The Malta Independent 24 October 2021, Sunday

Crumbling old bastions

Sunday, 26 September 2021, 08:39 Last update: about 28 days ago

Julia Farrugia Portelli

As far as social inclusion and well-being are concerned, there could have been no better display of this government’s sense of purpose than this week’s elaboration to the media of the New Hope Guarantee. The scheme is yet another breach into the old bastions of the inherent exclusion and blatant injustice that for centuries had kept persons with a disability from leading a deserved normal life within a caring and equal society.

As the bastions crumble, we continue to build a permanent platform based on a new national and European awareness. While we look at this process as a continuing work in progress, for circumstances and proportions will always vary in human life just as much as new challenges crop up and new solutions emerge, it is through such action that we can ensure inclusion and social well-being are not mere words for manifestos.

Rather than resorting to a past of lip service, we have, since 2013 and 2017, chosen to identify those time-honoured bastions of exclusion and prejudice that needed dismantling and moving into with a commitment aimed solely at bringing to fruition all that we had promised. That we had all the stakeholders, from the persons with a disability themselves to their families and supporting NGOs, involved in the whole process was perhaps the secret of our success thus far.

It is now finally possible for a person with a disability to obtain an insurance policy on his or her desired property, thanks only to a government guarantee covering up to a maximum of €250,000 on what would be a primary residence. No longer will a person with a disability or medical condition be made to feel unwanted or overlooked as he or she seeks to build both a family and a future. Being a full and participating part of society and the thriving local communities they live in is, for these persons, a new and exciting reality which we intend to support and perpetrate further.

Instilling hope and a keener sense of direction is actually the basis of the New Hope Scheme as it not only fills yet another old gap in the conscience of the nation, but helps merge a minority into the majority, hence giving roots to the process of inclusion and social well-being through facts and deeds. There are of course many other such examples that result from our work during the past eight years, but this is, no doubt, another jewel added to the crown of a Labour government under Robert Abela.

What has always been a routine achievement for many Maltese and Gozitan citizens – to become home owners – is, today, possible too all, regardless of status or physical and medical condition. To have your government offering you this opportunity to establish an anchoring point in your life as you head optimistically into the future is an assurance your dream, as that of any other, can truly come true.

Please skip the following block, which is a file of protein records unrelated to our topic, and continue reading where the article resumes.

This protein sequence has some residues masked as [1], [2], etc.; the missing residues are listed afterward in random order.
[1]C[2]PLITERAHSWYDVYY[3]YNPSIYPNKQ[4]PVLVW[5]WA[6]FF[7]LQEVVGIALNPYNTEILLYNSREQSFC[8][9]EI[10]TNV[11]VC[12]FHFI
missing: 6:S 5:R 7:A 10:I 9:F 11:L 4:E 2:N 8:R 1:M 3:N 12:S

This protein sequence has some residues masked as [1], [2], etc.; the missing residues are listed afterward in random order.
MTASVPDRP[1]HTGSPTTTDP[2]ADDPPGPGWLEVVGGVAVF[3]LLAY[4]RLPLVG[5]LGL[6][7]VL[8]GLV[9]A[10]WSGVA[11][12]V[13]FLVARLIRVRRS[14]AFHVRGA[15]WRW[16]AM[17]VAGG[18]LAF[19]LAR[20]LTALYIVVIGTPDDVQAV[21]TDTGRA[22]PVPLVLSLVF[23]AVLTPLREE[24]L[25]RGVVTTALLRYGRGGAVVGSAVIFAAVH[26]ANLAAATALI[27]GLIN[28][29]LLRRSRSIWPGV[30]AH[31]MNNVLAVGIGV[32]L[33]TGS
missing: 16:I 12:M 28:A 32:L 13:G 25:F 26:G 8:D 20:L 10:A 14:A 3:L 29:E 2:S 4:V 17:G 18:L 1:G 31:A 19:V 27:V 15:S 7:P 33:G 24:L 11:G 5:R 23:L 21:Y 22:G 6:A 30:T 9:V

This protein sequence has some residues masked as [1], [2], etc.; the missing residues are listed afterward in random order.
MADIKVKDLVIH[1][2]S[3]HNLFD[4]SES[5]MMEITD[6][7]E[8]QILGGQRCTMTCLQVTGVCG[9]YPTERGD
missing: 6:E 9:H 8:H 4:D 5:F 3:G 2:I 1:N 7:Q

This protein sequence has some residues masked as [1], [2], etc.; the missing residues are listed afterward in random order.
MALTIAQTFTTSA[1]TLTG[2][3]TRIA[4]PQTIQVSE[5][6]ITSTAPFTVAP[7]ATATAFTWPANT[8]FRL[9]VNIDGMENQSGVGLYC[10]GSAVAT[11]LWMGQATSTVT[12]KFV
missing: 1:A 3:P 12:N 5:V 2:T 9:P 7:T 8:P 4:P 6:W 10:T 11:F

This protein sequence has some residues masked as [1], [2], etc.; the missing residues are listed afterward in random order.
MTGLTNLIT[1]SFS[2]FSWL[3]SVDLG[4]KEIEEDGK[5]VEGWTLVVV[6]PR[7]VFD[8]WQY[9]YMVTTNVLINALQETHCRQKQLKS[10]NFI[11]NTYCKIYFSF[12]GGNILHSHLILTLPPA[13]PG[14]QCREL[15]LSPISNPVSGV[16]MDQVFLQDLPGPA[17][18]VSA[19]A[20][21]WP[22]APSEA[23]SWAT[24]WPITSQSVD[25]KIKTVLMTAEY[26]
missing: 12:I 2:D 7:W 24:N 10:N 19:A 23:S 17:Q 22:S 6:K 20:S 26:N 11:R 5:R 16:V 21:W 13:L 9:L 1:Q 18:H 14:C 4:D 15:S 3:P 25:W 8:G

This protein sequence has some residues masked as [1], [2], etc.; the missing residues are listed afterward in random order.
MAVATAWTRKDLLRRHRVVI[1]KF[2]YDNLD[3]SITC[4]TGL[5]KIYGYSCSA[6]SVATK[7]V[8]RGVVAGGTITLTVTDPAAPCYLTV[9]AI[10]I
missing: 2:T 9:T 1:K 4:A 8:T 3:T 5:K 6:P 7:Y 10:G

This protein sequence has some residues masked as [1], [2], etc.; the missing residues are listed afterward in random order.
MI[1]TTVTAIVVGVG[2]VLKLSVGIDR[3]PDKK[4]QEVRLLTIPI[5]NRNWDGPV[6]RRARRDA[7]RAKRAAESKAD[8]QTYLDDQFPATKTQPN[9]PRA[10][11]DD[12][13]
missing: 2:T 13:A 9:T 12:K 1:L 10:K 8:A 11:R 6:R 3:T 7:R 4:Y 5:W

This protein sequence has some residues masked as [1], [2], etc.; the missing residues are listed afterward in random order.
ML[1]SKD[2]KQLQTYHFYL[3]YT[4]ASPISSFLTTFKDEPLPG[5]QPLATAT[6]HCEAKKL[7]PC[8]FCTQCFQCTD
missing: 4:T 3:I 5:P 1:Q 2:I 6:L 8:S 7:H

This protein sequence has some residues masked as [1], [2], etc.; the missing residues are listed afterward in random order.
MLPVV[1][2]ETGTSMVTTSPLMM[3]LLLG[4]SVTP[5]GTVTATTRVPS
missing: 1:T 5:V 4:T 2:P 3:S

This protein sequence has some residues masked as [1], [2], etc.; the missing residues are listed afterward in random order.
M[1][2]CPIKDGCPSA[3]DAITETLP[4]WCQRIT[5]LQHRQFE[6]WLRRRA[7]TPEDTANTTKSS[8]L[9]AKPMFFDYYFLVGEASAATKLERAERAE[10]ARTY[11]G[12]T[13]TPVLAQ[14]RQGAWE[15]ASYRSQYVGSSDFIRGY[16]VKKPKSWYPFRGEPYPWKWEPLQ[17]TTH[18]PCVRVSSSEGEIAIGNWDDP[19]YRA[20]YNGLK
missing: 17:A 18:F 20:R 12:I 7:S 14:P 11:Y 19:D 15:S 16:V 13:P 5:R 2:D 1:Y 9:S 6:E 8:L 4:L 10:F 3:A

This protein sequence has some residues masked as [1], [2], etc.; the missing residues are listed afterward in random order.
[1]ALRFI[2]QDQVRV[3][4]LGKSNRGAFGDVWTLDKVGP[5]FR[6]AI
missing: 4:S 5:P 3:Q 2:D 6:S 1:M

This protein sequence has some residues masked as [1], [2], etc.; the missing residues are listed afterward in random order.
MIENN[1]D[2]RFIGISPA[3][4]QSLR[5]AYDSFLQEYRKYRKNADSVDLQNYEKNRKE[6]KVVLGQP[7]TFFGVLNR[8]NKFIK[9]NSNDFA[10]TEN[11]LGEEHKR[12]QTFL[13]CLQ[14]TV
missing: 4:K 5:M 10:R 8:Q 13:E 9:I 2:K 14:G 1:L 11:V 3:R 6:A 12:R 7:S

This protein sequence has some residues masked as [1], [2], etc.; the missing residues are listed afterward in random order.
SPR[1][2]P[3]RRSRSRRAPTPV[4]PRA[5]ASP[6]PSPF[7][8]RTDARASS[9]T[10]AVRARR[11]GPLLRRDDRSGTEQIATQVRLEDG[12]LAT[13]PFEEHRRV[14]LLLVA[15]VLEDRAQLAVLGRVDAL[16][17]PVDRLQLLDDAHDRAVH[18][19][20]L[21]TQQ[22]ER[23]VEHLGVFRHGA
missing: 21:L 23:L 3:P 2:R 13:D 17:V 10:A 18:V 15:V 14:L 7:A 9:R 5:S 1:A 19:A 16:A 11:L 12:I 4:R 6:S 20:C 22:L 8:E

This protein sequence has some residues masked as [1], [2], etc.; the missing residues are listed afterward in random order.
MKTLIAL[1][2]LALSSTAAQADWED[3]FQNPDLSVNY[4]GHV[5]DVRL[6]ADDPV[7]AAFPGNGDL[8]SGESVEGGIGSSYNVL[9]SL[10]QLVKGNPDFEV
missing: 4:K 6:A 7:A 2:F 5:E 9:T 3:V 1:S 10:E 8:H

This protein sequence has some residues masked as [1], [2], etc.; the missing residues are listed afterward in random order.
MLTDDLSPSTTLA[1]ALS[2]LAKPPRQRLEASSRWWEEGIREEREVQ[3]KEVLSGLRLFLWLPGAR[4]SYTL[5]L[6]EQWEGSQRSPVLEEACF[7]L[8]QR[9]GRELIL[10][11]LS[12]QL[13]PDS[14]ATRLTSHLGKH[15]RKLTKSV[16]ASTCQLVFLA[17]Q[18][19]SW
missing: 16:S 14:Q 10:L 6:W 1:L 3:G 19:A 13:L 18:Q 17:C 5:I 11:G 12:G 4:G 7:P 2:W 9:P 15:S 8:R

The removal of this centuries-old anomaly did not happen by chance. To give credit where due, the Commission for the Rights of Persons with Disability (CRPD) had long been working at finding ways of finally dismantling the unjustified fortifications that commercial banks and insurers operated behind, and, in the process, denying a section of our population the prospect of owning their own homes and moving ahead with life. It did so through sheer determination, including in their groundwork a series of consultations with foreign entities and individuals in the sector.

A CRPD plan was eventually submitted to government and an inter-ministerial group was set up to draft, present and implement the New Hope Guarantee. Again, the prevalent feature in all this was our sense of purpose and a unified approach to breach the bastions of old, what many would have thought to be unassailable. It is only natural that the CRPD will also be involved in the process of certifying the eligibility of applicants to the scheme as it evolves and becomes a permanent element of Maltese 21st century society. This will also act as a warranty against abuse of the new scheme which will of course deal strictly with genuine cases, allowing no space for fraudsters and theatrics.

We can at last say that through the elimination of this anamoly, commercial banks, insurers and all those who use their services are part of an equal society in which no one is barred from participating as a consumer with rightful access to the property market. Government has offered a shoulder that would ease the burden on a minority of persons who can truly believe in belonging to society as a whole.

As bastions fall, more skirmishes will be needed to confront those which still stand. Social inclusion and well-being are no mere slogans, but issues that will continue to offer challenges to society in general and governments in particular. We know we have achieved a lot in what is a relatively short period of time, but there is no resting on our laurels for as long as there are more anomalies to deal with in making inclusion and equality a permanent and recognised attribute of Maltese society.

Julia Farrugia Portelli is minister for Inclusion and Social Wellbeing

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